Polychlorinated dibenzo-p-dioxins (PCDDs) and dibenzofurans (PCDFs) remain of particular concern owing to their extensive toxicity towards health and accumulation in the environment. Atmospheric oxidation (by ambient oxygen molecules) of this class of persistent environmental pollutants has little to no kinetic feasibility due to very sizable activation energies in the entrance channel. The current control measures involve energy-intensive source incineration of contaminated materials at high temperatures as high as 850 °C. This study finds an alternative low-energy approach of destroying dioxin-like compounds, proposing that advanced oxidation by highly reactive singlet oxygen (O2 1Δg, originated from chemical, surface-mediated and photochemical processes) can initiate low-temperature remediation of these pollutants. This contribution completes the first milestone in mapping out the mechanisms of the electrophilic addition of singlet oxygen to unsubstituted and chlorinated dibenzo-p-dioxin (DBD) and dibenzofuran (DBF) structures, according to density functional theory DFT-B3LYP method in conjunction with the 6–311+g(d,p) basis set, as well as energy refinements based on the approximate spin-projection scheme. The [2+2]-cycloaddition mechanism appears dominant for singlet oxidation of dibenzo-p-dioxin with a fitted rate constant of k(T) = 5.01 × 10−14 exp(-98000/RT). On the other hand, the addition of singlet oxygen to the aromatic ring of dibenzofuran primarily transpires via [4+2]-cycloaddition channel with a fitted rate constant of k(T) = 2.16 × 10−13 exp(-119000/RT). The results suggest that application of singlet oxygen can reduce the energy cost of recycling halogenated and flame retarded materials.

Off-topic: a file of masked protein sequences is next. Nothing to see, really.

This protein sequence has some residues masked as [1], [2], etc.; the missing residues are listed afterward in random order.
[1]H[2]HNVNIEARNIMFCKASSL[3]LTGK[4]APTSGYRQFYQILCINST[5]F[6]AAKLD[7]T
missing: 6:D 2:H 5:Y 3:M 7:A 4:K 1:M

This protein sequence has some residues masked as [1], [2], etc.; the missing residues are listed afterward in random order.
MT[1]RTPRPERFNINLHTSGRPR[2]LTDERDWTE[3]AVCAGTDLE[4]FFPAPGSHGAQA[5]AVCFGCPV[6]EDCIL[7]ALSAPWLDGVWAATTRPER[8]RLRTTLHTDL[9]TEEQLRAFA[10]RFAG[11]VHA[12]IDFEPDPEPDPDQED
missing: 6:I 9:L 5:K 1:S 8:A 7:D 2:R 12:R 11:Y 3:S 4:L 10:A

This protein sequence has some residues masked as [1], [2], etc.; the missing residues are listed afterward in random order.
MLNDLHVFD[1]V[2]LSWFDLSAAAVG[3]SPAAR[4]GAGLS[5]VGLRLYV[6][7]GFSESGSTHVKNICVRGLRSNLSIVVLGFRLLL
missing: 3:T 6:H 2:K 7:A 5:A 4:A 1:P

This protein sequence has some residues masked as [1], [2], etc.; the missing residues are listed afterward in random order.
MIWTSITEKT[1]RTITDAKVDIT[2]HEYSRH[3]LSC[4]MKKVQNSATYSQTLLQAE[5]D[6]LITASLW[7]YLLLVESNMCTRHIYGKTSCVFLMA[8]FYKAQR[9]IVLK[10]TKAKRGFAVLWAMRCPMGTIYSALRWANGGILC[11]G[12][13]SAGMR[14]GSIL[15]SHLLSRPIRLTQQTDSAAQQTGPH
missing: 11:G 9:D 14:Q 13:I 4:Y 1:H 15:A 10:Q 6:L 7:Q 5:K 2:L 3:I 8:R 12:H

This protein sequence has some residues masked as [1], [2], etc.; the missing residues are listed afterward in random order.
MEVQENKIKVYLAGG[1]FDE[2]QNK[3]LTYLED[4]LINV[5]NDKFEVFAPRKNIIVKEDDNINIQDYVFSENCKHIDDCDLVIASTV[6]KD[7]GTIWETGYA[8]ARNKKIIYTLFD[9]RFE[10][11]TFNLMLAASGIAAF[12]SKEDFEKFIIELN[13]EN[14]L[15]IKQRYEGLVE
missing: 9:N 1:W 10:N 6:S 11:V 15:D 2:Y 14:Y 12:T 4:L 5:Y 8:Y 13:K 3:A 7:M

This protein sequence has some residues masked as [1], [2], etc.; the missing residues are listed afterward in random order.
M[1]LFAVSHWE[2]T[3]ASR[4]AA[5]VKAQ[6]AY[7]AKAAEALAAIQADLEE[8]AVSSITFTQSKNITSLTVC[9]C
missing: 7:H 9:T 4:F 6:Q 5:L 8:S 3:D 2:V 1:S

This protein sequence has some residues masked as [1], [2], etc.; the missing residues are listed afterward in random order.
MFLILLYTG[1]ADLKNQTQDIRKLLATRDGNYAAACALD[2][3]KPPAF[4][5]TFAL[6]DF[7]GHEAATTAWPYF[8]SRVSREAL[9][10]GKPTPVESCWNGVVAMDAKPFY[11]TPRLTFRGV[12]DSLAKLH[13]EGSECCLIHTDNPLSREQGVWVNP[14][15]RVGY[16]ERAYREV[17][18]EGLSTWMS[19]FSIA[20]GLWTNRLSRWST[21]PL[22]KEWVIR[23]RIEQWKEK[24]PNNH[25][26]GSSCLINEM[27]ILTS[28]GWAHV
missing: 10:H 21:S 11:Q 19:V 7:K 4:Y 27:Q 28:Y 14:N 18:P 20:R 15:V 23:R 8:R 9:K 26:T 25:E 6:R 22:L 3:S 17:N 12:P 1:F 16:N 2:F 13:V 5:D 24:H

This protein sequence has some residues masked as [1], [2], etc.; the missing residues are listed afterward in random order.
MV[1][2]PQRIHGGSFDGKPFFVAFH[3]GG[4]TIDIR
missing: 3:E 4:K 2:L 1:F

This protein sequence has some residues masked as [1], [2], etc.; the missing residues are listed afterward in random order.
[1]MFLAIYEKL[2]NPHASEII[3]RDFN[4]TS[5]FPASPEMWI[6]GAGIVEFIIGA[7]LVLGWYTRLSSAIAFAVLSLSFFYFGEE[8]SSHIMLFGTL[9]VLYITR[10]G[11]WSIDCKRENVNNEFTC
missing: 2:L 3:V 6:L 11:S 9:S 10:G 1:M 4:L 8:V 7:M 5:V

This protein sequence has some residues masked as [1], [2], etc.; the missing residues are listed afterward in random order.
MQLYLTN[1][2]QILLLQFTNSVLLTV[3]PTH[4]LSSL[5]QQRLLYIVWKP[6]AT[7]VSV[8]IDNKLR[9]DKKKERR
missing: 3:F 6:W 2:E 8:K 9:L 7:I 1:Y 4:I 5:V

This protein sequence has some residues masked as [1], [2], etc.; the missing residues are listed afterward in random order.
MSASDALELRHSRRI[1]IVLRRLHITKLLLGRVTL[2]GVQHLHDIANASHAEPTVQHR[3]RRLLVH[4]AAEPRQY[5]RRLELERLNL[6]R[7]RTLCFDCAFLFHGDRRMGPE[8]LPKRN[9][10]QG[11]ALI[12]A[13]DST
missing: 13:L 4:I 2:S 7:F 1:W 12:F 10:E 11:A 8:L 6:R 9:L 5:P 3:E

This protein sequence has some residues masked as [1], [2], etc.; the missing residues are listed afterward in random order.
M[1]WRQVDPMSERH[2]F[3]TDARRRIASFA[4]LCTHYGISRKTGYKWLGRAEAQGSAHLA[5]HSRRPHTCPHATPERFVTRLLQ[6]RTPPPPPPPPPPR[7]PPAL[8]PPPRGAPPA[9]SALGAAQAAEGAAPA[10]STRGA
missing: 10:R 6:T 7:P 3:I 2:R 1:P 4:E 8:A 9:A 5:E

- Low-temperature oxidation
- Singlet oxygen
ASJC Scopus subject areas
- Public Health, Environmental and Occupational Health
- Health, Toxicology and Mutagenesis